Magazine article The CPA Journal

Deferring Payment of Estate Tax

Magazine article The CPA Journal

Deferring Payment of Estate Tax

Article excerpt


By Albert De Rosa, CPA Charles Hecht & Company

Under IRC Sec. 6166, if the value of a closely held business is more than 35% of the adjusted gross estate, an estate may elect to defer payment for up to five years on that portion of its estate tax that is attributable to the estate tax value of the closely held business. The deferred tax is paid in installments over 10 years.

The basic purpose of this provision is to permit continuation of a business enterprise where the death of a business owner results in the imposition of a significant estate tax. Consequently, a "distress sale" at reduced prices is not necessary to generate funds to pay the estate tax liability. By extending the period for payment of estate tax, the tax can be paid from later earnings. With more time, the heirs may be able to retain the business within the family or plan for an orderly disposition.


The term "interest in a closely held business" is defined in IRC Sec. 6166(b)(1) as:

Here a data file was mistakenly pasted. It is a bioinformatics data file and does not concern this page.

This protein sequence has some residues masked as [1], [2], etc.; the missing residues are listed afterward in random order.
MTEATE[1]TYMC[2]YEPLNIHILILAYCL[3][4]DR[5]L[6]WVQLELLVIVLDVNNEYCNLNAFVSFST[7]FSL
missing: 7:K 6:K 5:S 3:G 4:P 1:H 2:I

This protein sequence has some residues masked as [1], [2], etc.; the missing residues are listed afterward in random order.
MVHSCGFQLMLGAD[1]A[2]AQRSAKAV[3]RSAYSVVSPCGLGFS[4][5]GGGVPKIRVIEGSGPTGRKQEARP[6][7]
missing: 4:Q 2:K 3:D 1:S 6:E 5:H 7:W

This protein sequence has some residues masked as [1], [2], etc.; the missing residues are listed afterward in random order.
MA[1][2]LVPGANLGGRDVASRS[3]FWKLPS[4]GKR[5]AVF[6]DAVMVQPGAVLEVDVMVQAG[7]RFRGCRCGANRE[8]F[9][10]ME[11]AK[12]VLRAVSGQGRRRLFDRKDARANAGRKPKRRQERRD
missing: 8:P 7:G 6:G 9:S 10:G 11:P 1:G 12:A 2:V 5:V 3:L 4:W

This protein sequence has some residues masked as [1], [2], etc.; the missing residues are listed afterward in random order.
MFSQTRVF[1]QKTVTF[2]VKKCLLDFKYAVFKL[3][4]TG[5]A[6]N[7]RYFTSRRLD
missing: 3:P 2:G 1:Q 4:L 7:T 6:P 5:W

1. An interest as sole proprietor in a trade or business;

2. A partnership interest in a trade or business if either a) the partnership has no more than 15 partners or b) 20% or more of the total capital interest in the partnership is included in the gross estate; or

3. Stock in a corporation carrying on a trade or business if either a) the corporation has no more than 15 stockholders or b) 20% or more of the value of the corporation's voting stock is included in the decedent's gross estate. The number of partners or shareholders is determined as of the time immediately before the decedent's death.

In Rev. Rul. 75-365, the IRS set forth a more narrow definition of "trade or business" than the meaning given the phrase in other areas of the tax law. The IRS stated that the election was not intended to protect continued management of income-producing properties or to permit deferral of the tax merely because the payment of the tax might make necessary the sale of income-producing assets. An exception would be where the income-producing assets formed a part of an active enterprise producing business income rather than income solely from the ownership of property. Although the management of rental property by the owner may, for some purposes, be considered the conduct of a trade or business in the case of a sole proprietorship, IRC Sec. 6166 was intended to apply only with regard to a business such as a manufacturing, mercantile, or service enterprise, as distinguished from management of investment assets.


In PLR 9128024, the IRS determined that real estate interests may qualify as an interest in a closely held business. …

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